When we do the Warrior II pose in this Nia routine the arms are extended out to the sides, opposite from each other, the hips, torso, chest, and shoulders are facing the mirror/front, while one of the legs is bent at a 90 degree angle and the foot is in line with the arm.  The other leg is straight and the foot is slightly turned with the toes pointed toward the body and the heel pointed away.  Of course participants have the option of having the foot at a right angle, but for this dance it is led with a slight angle.  Even with that slight variation it is working the glutes (all of them), the thigh muscles:  inner, outer, hamstrings, and the quadriceps, and your calf muscles.  And for some, like me, who have a habit of scrunching the shoulders, it works the rhomboids while holding up the arms and keeping the shoulder blades down and pulled back.  This is true for many yoga poses, that is why it is so great for encouraging straight posture.

Then for our Extended Side Angle Pose the arm, on the same side as the bent leg, is lowered, forearm to the thigh, the opposite arm is raised towards the sky and extended to a position that puts the arm next to the ear.  There are options to stay in this modified Extended Side Angle or to move to another modification by removing the forearm from the thigh and placing that hand on the earth next to the inside arch of the foot.  With this pose the primary work is in the bent leg.  It is another pose that works the hamstrings and thigh muscles.  Through the back of the straight leg and all along that side of the body there is a wonderful stretch, which is greater and more wonderful the better the body is as keeping the shoulder blades down and the back straight (not leaning forward).

We then move into a lunge with many options.  As with all movements in Nia the responsibility falls on the participant to decide what it is their body is able to do and needs to do at that moment.  We start off by placing the hands on the ground and straightening the foot on the leg that was straight in the Extended Side Angle Pose to be parallel with the foot on the bent leg.  Then gently bring the back leg down resting the knee on the ground.  As I said, many options so many places to go from here.  One can stay here in Low Lunge (Anjaneyasana), or do a moving lunge by moving up and down, or go to High Lunge (Utthita Ashva Sanchalanasana), or come into an extended Warrior Pose I (Virabhadrasana I) with the arms up but with a parallel back foot and a straight back.  Here the body receives the benefit of a lunge no matter which one the body does.  If doing the extended Warrior Pose I like pose, the glutes and thigh of the bent leg are getting a great deal of work, while the straight leg’s foot parallel to the other foot results in a slight change in the muscles being worked and stretched than with the angled foot position of a traditional Warrior I.  The inner thigh gets less work while the work and stretch shifts almost entirely to the back of the leg, the hamstrings and calf.  The arms extended up in the extended Warrior Pose I allows for work in the spinal extensors, deltoids, lats, and traps . . . . basically a lot of muscles in the back, including the ones that keep your shoulders down.  With the crown of the head reaching towards the sky abs get a stretch too.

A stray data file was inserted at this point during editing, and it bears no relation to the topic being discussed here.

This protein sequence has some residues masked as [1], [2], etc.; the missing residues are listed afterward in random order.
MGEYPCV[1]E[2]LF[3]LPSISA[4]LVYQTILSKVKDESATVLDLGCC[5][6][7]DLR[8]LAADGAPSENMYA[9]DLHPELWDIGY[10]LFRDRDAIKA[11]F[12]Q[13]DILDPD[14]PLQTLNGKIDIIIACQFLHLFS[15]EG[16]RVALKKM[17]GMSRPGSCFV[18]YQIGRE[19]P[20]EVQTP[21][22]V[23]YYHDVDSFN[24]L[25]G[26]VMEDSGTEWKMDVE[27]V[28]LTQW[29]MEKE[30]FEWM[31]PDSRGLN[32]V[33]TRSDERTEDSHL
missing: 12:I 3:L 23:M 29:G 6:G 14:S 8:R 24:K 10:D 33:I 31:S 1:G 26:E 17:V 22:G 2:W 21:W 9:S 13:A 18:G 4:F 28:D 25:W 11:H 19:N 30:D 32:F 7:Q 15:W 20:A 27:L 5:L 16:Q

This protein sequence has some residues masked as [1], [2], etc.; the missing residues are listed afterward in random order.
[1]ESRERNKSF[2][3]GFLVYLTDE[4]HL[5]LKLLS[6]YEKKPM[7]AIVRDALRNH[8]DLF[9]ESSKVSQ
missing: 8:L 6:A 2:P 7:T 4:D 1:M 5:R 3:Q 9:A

Moving from whichever lunge was done to the pyramid where the bent leg is straightened and the crown of the head is reaching over the leg while back is straight and chest is on or close to the straight leg.  Of course, variations are offered and participants do what is right for their body to remain in the sensation of Joy.   With this pose the sensation experienced is a great stretch.  The leg to which the head/chest is close to get the largest stretch in the back.  If the body is active with the leg and working to keep the knee cap up then the quadriceps will be engaged.  The spine gets a nice stretch because the crown of the head is being reach over and down.  The back leg might also feel a stretch in the hamstrings if the body is like many people’s and has tight hamstrings.

This is a small yoga-like sequence that we do as part of the cool down cycle of one of the Nia routines.  Again, since Nia is not a Yoga class there are many options and variations that are offered that might not be part of a yoga class teaching strictly yoga.  With all classes whether it be Nia, Yoga, Zumba, Jazzercise, whatever, the goal should be to give your body what it needs at that time.  Bodies are constantly changing so the needs do too.  The idea is not to force the body into a pose, but to allow the muscles and bones to sink into the pose, finding strength and flexibility along with openness in the joints and that constant sensation of Joy.  This is a little review of movements that are Yoga or are very similar to Yoga, to explain some of the muscles we use in Nia.

Can you see how Nia can improve strength, stability, and flexibility?

Posted in Muscles, Nia | Tagged: , , , , , , , , , , , , , , , , , | 2 Comments »